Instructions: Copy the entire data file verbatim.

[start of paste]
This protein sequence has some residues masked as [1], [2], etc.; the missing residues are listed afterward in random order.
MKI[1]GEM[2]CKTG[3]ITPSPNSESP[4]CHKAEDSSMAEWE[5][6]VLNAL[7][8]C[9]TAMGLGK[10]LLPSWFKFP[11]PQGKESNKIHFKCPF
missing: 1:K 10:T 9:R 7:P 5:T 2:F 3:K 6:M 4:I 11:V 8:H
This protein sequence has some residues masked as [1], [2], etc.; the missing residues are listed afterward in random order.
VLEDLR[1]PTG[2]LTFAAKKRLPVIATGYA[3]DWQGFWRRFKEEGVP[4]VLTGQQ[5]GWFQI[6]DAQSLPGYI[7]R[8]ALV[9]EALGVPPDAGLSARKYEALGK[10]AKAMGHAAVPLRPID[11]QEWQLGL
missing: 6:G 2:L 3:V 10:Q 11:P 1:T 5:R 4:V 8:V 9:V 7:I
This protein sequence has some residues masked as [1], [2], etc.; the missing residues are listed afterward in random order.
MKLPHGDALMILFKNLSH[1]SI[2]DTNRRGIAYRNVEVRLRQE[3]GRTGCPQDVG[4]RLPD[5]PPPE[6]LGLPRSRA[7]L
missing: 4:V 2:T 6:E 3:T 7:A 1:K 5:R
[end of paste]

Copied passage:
This protein sequence has some residues masked as [1], [2], etc.; the missing residues are listed afterward in random order.
MKI[1]GEM[2]CKTG[3]ITPSPNSESP[4]CHKAEDSSMAEWE[5][6]VLNAL[7][8]C[9]TAMGLGK[10]LLPSWFKFP[11]PQGKESNKIHFKCPF
missing: 1:K 10:T 9:R 7:P 5:T 2:F 3:K 6:M 4:I 11:V 8:H
This protein sequence has some residues masked as [1], [2], etc.; the missing residues are listed afterward in random order.
VLEDLR[1]PTG[2]LTFAAKKRLPVIATGYA[3]DWQGFWRRFKEEGVP[4]VLTGQQ[5]GWFQI[6]DAQSLPGYI[7]R[8]ALV[9]EALGVPPDAGLSARKYEALGK[10]AKAMGHAAVPLRPID[11]QEWQLGL
missing: 6:G 2:L 3:V 10:Q 11:P 1:T 5:R 4:V 8:V 9:V 7:I
This protein sequence has some residues masked as [1], [2], etc.; the missing residues are listed afterward in random order.
MKLPHGDALMILFKNLSH[1]SI[2]DTNRRGIAYRNVEVRLRQE[3]GRTGCPQDVG[4]RLPD[5]PPPE[6]LGLPRSRA[7]L
missing: 4:V 2:T 6:E 3:T 7:A 1:K 5:R